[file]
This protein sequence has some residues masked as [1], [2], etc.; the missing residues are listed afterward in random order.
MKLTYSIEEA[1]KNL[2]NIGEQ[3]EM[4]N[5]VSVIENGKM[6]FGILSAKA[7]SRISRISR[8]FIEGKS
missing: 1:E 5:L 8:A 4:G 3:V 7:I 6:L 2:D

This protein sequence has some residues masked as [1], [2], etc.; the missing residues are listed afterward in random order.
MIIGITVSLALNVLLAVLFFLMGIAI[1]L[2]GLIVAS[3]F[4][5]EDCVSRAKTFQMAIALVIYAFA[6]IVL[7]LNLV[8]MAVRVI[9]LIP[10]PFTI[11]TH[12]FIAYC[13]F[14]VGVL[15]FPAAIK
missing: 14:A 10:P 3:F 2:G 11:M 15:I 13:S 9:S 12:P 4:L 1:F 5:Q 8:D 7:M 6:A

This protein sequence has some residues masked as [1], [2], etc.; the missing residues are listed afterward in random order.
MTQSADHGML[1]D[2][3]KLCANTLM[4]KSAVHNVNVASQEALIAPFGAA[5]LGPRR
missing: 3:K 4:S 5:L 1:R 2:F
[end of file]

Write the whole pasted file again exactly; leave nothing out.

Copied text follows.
This protein sequence has some residues masked as [1], [2], etc.; the missing residues are listed afterward in random order.
MKLTYSIEEA[1]KNL[2]NIGEQ[3]EM[4]N[5]VSVIENGKM[6]FGILSAKA[7]SRISRISR[8]FIEGKS
missing: 1:E 5:L 8:A 4:G 3:V 7:I 6:L 2:D

This protein sequence has some residues masked as [1], [2], etc.; the missing residues are listed afterward in random order.
MIIGITVSLALNVLLAVLFFLMGIAI[1]L[2]GLIVAS[3]F[4][5]EDCVSRAKTFQMAIALVIYAFA[6]IVL[7]LNLV[8]MAVRVI[9]LIP[10]PFTI[11]TH[12]FIAYC[13]F[14]VGVL[15]FPAAIK
missing: 14:A 10:P 3:F 2:G 11:M 15:I 13:S 9:S 12:P 4:L 1:F 5:Q 8:D 7:M 6:A

This protein sequence has some residues masked as [1], [2], etc.; the missing residues are listed afterward in random order.
MTQSADHGML[1]D[2][3]KLCANTLM[4]KSAVHNVNVASQEALIAPFGAA[5]LGPRR
missing: 3:K 4:S 5:L 1:R 2:F